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Thread: Glad Press-n-Seal for FMQ, and another related question

  1. #1
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    Glad Press-n-Seal for FMQ, and another related question

    There is such COOL stuff being used in the quilting world! I just found this via a Pinterest pin; it's such a great idea!

    Using Glad Press-n-Seal for Free Motion Quilting

    My next question is this: with any of these (paper) piecing/sewing methods, I am envisioning a MESS under my stitching of (paper) that I simply won't be able to get out without a) ripping my stitching or b) at the very least pulling/stretching my stitching. With a 12 SPI spacing, it would seem an ugly process to rid a quilt of anything that is used to guide the stitches.

    What am I missing? Is there another step or tool that I need to easily remove the residual paper/plastic mess?

  2. #2
    Super Member newbee3's Avatar
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    fmq you just let your imagination guide you, you can also mark out what you want it is really fun just play with it

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    Hi newbee-
    I've never FMQ'd before, and I know I need to practice, practice, practice...
    I saw this as an alternative to marking...which I'm not entirely comfortable with doing yet- especially on the face of a quilt...I'm sure I'll get over it at some point...
    Oh, and I'm a little OCD...if I'm going to be doing this for the first time on a "real live quilt" (after practicing), I didn't wanna muck it up, so having a pattern to go by would keep me from zigging when I should have zagged...

  4. #4
    Power Poster Prism99's Avatar
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    I've heard that it is difficult to remove the Glad. As far as I can tell, the Golden Threads paper is the easiest to remove, and at least any tiny bits of paper you miss would dissolve in the washing machine.

  5. #5
    Super Member woody's Avatar
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    I found the glad press and seal a real pain to get out from under my stitches. (I used some to when I did some hand quilting, so my stitches weren't exactly tiny) also I used a red sharpie to mark my quilting lines and my thread actually took on some of the colour so now it is pink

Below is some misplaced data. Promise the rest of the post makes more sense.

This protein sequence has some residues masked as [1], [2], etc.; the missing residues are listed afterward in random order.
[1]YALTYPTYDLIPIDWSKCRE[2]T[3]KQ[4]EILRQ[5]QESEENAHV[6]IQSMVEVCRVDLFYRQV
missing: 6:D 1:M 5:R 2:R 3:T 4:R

As for paper piecing use the cheapest paper you can find and use a slightly smaller stitch than normal, and tear carefully, it should all come out. If there are tiny pieces left they would wash out when you first wash the quilt.
    The biggest risk is the one not taken

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    Quote Originally Posted by woody View Post
    also I used a red sharpie to mark my quilting lines and my thread actually took on some of the colour so now it is pink
    If it makes you feel better, I used a red sharpie to mark lines on interfacing, and after sewing them all, I now have a nice red line across the bed of my sewing machine

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    skittl- try a Mr Clean Magic Eraser on that...I bet it comes off.

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    Super Member irishrose's Avatar
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    I tried the cling wrap and was disappointed how it shifted. I prefer tissue paper with one pin in it for shapes and just FM the rest.

    Teeler, the Magic Eraser didn't remove the yellow chalk from a marked quilt - another disappointment.

  9. #9
    Power Poster Jingle's Avatar
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    I need to use the magic eraser on my machine beds. Lots of colors that don't bleed onto each other, does on the machine beds. I haven't done PP yet.
    Another Phyllis
    This life is the only one you get - enjoy it before you lose it.

  10. #10
    Super Member DogHouseMom's Avatar
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    Quote Originally Posted by woody View Post
    I found the glad press and seal a real pain to get out from under my stitches. (I used some to when I did some hand quilting, so my stitches weren't exactly tiny) also I used a red sharpie to mark my quilting lines and my thread actually took on some of the colour so now it is pink
    As for paper piecing use the cheapest paper you can find and use a slightly smaller stitch than normal, and tear carefully, it should all come out. If there are tiny pieces left they would wash out when you first wash the quilt.
    I can ditto both of the results that Woody had ... stained thread and a real pain in the butt to remove the press-and-seal. I can tell you I won't be doing that anymore. Yes ... it WAS much easier to place and quilt on than golden threads but the problems removing it coupled with the fact that I can really only use it with very dark thread ... I won't be doing that again.
    May your stitches always be straight, your seams always lie flat, and your grain never be biased against you.

    Sue

  11. #11
    Super Member snipforfun's Avatar
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    When using P&S you should only use very open quilting. Also do not use it on a hite quilt or real light colored quilt for that matter . I draw the design on the P&S with a Sharpie, let it dry overnight then place another layer on the dried piece. Helps eliminate little black dots. Ive used it for several years, but only on very open quilting.

  12. #12
    Power Poster PaperPrincess's Avatar
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    Also, make sure that you use the regular press and seal, not the freezer type which is even harder to remove. As snipforfun said, a dense design is not a good choice for this technique.
    "I do not understand how anyone can live without one small place of enchantment to turn to."
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    Moderator QuiltnNan's Avatar
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    Quote Originally Posted by Skittl1321 View Post
    If it makes you feel better, I used a red sharpie to mark lines on interfacing, and after sewing them all, I now have a nice red line across the bed of my sewing machine
    this happened to me as well, but i'd used black
    Nancy in western NY
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    ive heard people using the telephone pages. rips easily and the price is right.